Republicans Target Minority Scholarships After Supreme Court’s Affirmative Action Ruling

It took Republicans no time at all to take the Supreme Court’s affirmative action decision and use it to attack other educational initiatives intended to support people of color. On Thursday — the same day the Court declared race-conscious admissions policies unconstitutional — the state’s attorney general, Andrew Bailey, dispatched a letter to colleges and universities across the state: “Missouri institutions must identify all policies that give preference to individuals on the basis of race and immediately halt the implementation of such policies.” Hours later, the University of Missouri — which enrolls 70,000 students across four campuses — declared, in a statement acknowledging Bailey’s letter, it would end race-based financial aid programs.

“As allowed by prior law, a small number of our programs and scholarships have used race/ethnicity as a factor for admissions and scholarships. Those practices will be discontinued, and we will abide by the new Supreme Court ruling concerning legal standards that applies to race-based admissions and race-based scholarships,” Christian Basi, spokesperson for the university, wrote.

The majority’s decision in Students for Fair Admissions v. The President and Fellows of Harvard University concerned college admissions, but GOP officials are citing one specific line to challenge other programs intended to level the playing field for underrepresented communities: “Eliminating racial discrimination means eliminating all of it.” Both Bailey and Republican Rep. Robin Vos, speaker of the Wisconsin Assembly invoked the line as they announced plans to target financial aid. Vos declared his intention to introduce laws that would end scholarships, grants, and other programs intended to encourage minority enrollment at Wisconsin’s colleges and universities the same day the court handed down the decision.

It’s not a mystery what happens to the enrollment numbers when public university systems end affirmative action. The University of California system — which was forced to end race-conscious college admissions in 1996 after voters passed a ballot measure banning the practice — offers an instructive example. The year its policy went into effect, Black and Latino enrollment dropped by more than 40%, according to one study.

In an amicus brief filed last year, the University of California chancellors warned that, 27 years after the system ended affirmative action, U.C. still “struggles to enroll a student body that is sufficiently racially diverse to attain the educational benefits of diversity.” It’s a similar story in Florida, where former Gov. Jeb Bush signed a law banning affirmative action in college admissions in 1999. The share of Black students enrolling in college has steadily declined in the years since, even as the number of Black high school students has remained the same.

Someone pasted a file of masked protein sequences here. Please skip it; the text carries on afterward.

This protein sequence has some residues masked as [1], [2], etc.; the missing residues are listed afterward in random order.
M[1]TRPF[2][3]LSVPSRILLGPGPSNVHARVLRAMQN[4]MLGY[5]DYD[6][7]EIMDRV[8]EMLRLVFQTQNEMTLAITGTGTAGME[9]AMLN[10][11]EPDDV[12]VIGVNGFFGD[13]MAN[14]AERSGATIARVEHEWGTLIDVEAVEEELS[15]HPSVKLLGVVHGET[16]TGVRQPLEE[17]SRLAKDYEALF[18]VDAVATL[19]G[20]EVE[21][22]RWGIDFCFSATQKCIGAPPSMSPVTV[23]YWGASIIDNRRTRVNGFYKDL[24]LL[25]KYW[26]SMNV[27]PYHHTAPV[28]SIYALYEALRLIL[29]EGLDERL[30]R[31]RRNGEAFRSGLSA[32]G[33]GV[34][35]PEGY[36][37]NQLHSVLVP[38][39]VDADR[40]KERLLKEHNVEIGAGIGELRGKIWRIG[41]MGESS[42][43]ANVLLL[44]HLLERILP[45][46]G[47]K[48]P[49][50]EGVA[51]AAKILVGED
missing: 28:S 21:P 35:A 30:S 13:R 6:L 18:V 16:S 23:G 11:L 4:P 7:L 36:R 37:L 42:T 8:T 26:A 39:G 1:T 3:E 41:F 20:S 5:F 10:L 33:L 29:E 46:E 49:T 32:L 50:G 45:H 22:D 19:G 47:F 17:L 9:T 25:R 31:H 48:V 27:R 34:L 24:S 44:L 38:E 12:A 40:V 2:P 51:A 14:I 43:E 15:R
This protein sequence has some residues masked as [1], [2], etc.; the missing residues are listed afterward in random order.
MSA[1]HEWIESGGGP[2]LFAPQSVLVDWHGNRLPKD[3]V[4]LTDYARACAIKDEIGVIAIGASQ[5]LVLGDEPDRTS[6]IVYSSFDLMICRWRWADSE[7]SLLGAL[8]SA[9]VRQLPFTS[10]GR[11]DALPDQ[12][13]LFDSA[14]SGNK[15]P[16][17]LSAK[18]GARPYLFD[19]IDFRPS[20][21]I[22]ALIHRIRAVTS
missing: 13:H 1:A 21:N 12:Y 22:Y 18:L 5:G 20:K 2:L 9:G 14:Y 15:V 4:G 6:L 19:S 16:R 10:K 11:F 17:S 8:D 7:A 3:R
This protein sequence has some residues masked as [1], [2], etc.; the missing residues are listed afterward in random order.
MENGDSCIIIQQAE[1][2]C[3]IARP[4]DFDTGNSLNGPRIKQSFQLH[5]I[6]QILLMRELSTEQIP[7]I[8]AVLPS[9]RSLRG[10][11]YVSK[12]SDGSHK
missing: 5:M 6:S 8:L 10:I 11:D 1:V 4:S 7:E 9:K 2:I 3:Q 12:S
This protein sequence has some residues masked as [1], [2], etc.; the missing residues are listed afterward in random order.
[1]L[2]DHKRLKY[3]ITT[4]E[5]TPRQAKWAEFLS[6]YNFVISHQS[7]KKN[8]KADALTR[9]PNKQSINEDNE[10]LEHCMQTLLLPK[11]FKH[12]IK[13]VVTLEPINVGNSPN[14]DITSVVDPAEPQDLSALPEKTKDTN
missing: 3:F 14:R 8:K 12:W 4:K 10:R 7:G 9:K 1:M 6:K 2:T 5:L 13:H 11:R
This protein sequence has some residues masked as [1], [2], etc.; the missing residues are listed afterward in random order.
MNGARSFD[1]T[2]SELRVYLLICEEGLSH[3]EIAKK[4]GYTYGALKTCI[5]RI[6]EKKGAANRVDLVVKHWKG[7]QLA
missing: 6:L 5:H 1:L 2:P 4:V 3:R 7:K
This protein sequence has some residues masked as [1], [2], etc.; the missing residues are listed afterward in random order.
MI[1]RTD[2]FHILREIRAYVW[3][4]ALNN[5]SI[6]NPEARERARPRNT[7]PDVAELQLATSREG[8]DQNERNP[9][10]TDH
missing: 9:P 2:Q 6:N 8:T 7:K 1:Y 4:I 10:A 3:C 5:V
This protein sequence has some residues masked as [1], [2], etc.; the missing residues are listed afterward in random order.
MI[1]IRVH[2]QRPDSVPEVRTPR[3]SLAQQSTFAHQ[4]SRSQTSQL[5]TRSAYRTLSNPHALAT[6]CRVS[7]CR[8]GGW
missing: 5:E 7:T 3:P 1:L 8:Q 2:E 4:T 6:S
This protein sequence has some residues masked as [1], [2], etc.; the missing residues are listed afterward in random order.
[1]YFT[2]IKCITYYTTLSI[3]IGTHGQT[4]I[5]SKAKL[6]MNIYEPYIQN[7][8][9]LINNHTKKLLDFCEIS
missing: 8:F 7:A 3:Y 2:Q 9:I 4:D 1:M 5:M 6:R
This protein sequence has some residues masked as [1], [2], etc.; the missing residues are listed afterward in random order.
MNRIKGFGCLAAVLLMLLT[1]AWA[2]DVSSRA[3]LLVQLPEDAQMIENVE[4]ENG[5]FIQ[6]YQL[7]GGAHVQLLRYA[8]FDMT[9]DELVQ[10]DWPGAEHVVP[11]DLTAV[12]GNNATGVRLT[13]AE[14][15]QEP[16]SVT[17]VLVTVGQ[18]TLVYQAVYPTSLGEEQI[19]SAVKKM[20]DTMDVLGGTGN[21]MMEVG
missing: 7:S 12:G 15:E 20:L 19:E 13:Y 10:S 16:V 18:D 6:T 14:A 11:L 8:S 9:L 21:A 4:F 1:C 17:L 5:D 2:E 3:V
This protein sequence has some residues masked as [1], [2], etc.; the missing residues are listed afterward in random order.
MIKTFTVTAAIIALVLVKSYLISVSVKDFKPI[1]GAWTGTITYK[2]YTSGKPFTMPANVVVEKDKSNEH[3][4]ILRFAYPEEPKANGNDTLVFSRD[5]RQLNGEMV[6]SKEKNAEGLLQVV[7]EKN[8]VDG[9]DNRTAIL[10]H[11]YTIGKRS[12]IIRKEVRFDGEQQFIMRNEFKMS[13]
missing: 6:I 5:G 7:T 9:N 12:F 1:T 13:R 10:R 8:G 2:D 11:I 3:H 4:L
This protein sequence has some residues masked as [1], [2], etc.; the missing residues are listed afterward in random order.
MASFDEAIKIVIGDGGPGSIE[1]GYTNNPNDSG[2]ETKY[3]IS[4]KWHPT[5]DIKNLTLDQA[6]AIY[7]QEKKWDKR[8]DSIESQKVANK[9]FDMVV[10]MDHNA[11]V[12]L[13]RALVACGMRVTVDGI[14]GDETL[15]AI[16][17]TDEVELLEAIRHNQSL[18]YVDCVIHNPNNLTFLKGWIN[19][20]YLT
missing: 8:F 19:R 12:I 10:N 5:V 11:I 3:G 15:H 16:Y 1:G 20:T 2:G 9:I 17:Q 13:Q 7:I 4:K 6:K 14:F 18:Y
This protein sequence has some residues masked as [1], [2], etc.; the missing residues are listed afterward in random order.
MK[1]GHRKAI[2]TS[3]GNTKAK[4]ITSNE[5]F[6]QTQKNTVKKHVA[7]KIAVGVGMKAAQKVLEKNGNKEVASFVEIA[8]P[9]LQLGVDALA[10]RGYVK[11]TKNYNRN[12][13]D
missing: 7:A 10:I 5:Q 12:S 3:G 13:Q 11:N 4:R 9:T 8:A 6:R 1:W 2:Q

Even before the Court’s seismic decision, Republican lawmakers in states around the country were targeting race-conscious policies: The Arkansas Senate passed a bill earlier this year that would end minority scholarships and requirements for state-funded colleges and universities to recruit and retain minority students, among other programs designed to incentivize diversity. (The bill was tabled in the House.) Louisiana Republicans put forth their own proposal to end race-based considerations in both admissions and financial aid decisions. A similar bill was introduced in North Dakota, where it failed earlier this year. The North Dakota Universities System lobbied against the bill, arguing it would put critical federal funding at risk — but the Supreme Court’s decision last week upends that argument.

All this, of course, is what Edward Blum, the conservative activist who pushed the affirmative action case to the Supreme Court, intended. “Virtually all race-exclusive scholarships were already illegal as I understand the law,” Blum told Inside Higher Ed. “But whatever confusion there may have been before the SFFA ruling, it is correct that race-exclusive fellowships, scholarships, and general educational programs must end.”

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